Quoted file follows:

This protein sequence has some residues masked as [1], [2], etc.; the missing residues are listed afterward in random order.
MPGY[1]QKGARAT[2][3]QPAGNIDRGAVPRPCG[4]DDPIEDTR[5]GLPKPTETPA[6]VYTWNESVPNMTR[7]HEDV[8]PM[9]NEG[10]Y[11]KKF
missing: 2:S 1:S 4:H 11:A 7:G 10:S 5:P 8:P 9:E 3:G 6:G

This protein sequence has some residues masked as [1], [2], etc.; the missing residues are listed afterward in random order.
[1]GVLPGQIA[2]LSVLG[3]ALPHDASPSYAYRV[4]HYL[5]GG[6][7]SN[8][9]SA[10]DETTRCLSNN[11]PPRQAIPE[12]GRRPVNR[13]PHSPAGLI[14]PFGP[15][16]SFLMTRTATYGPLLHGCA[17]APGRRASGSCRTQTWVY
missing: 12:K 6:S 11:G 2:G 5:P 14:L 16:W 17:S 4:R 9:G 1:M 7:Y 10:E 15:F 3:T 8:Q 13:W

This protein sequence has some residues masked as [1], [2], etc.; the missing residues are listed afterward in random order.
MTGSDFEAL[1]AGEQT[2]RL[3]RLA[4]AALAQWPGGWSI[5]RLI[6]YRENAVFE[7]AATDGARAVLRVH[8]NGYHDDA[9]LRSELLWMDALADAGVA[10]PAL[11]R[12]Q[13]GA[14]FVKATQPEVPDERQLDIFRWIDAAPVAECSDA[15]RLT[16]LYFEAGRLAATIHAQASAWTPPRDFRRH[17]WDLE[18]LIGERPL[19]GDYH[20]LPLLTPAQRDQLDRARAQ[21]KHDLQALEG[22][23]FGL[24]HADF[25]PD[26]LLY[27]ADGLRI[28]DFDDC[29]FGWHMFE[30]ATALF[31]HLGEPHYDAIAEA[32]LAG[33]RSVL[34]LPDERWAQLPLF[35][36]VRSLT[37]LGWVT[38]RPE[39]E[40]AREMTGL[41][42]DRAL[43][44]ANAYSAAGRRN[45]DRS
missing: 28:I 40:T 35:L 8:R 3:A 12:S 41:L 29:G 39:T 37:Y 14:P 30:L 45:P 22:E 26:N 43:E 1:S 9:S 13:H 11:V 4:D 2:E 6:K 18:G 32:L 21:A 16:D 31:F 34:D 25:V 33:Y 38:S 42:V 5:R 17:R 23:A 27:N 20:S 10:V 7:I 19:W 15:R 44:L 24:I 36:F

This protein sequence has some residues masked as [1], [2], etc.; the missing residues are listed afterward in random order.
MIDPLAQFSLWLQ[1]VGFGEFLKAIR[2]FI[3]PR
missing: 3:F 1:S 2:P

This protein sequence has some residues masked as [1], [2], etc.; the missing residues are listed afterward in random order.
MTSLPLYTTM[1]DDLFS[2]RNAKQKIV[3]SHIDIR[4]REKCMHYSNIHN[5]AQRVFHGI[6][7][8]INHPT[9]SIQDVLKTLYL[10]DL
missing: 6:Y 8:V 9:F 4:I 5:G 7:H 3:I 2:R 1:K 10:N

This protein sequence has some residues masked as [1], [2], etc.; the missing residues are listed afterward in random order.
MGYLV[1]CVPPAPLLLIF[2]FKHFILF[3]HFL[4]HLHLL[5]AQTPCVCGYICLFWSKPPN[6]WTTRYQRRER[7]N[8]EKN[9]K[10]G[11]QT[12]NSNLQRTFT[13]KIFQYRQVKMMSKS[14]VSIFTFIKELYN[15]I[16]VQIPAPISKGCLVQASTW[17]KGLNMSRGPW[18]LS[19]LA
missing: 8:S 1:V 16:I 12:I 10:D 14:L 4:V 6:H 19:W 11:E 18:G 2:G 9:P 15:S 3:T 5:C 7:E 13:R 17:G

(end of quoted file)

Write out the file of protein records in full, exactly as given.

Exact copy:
This protein sequence has some residues masked as [1], [2], etc.; the missing residues are listed afterward in random order.
MPGY[1]QKGARAT[2][3]QPAGNIDRGAVPRPCG[4]DDPIEDTR[5]GLPKPTETPA[6]VYTWNESVPNMTR[7]HEDV[8]PM[9]NEG[10]Y[11]KKF
missing: 2:S 1:S 4:H 11:A 7:G 10:S 5:P 8:P 9:E 3:G 6:G

This protein sequence has some residues masked as [1], [2], etc.; the missing residues are listed afterward in random order.
[1]GVLPGQIA[2]LSVLG[3]ALPHDASPSYAYRV[4]HYL[5]GG[6][7]SN[8][9]SA[10]DETTRCLSNN[11]PPRQAIPE[12]GRRPVNR[13]PHSPAGLI[14]PFGP[15][16]SFLMTRTATYGPLLHGCA[17]APGRRASGSCRTQTWVY
missing: 12:K 6:S 11:G 2:G 5:P 14:L 16:W 17:S 4:R 9:G 1:M 7:Y 10:E 15:F 3:T 8:Q 13:W

This protein sequence has some residues masked as [1], [2], etc.; the missing residues are listed afterward in random order.
MTGSDFEAL[1]AGEQT[2]RL[3]RLA[4]AALAQWPGGWSI[5]RLI[6]YRENAVFE[7]AATDGARAVLRVH[8]NGYHDDA[9]LRSELLWMDALADAGVA[10]PAL[11]R[12]Q[13]GA[14]FVKATQPEVPDERQLDIFRWIDAAPVAECSDA[15]RLT[16]LYFEAGRLAATIHAQASAWTPPRDFRRH[17]WDLE[18]LIGERPL[19]GDYH[20]LPLLTPAQRDQLDRARAQ[21]KHDLQALEG[22][23]FGL[24]HADF[25]PD[26]LLY[27]ADGLRI[28]DFDDC[29]FGWHMFE[30]ATALF[31]HLGEPHYDAIAEA[32]LAG[33]RSVL[34]LPDERWAQLPLF[35][36]VRSLT[37]LGWVT[38]RPE[39]E[40]AREMTGL[41][42]DRAL[43][44]ANAYSAAGRRN[45]DRS
missing: 28:I 40:T 35:L 8:R 3:A 12:S 41:L 29:G 39:T 37:Y 14:P 30:L 45:P 22:E 26:N 43:E 1:S 9:S 13:H 11:V 4:D 2:E 6:K 18:G 32:L 21:A 16:D 31:F 34:D 25:V 33:Y 38:S 42:V 5:R 17:R 23:A 27:N 20:S 10:V 7:I 19:W 15:R 44:L 24:I 36:F

This protein sequence has some residues masked as [1], [2], etc.; the missing residues are listed afterward in random order.
MIDPLAQFSLWLQ[1]VGFGEFLKAIR[2]FI[3]PR
missing: 3:F 1:S 2:P

This protein sequence has some residues masked as [1], [2], etc.; the missing residues are listed afterward in random order.
MTSLPLYTTM[1]DDLFS[2]RNAKQKIV[3]SHIDIR[4]REKCMHYSNIHN[5]AQRVFHGI[6][7][8]INHPT[9]SIQDVLKTLYL[10]DL
missing: 6:Y 8:V 9:F 4:I 5:G 7:H 3:I 2:R 1:K 10:N

This protein sequence has some residues masked as [1], [2], etc.; the missing residues are listed afterward in random order.
MGYLV[1]CVPPAPLLLIF[2]FKHFILF[3]HFL[4]HLHLL[5]AQTPCVCGYICLFWSKPPN[6]WTTRYQRRER[7]N[8]EKN[9]K[10]G[11]QT[12]NSNLQRTFT[13]KIFQYRQVKMMSKS[14]VSIFTFIKELYN[15]I[16]VQIPAPISKGCLVQASTW[17]KGLNMSRGPW[18]LS[19]LA
missing: 8:S 1:V 16:I 12:I 10:D 14:L 4:V 6:H 19:W 11:E 18:G 2:G 9:P 15:S 3:T 5:C 7:E 13:R 17:G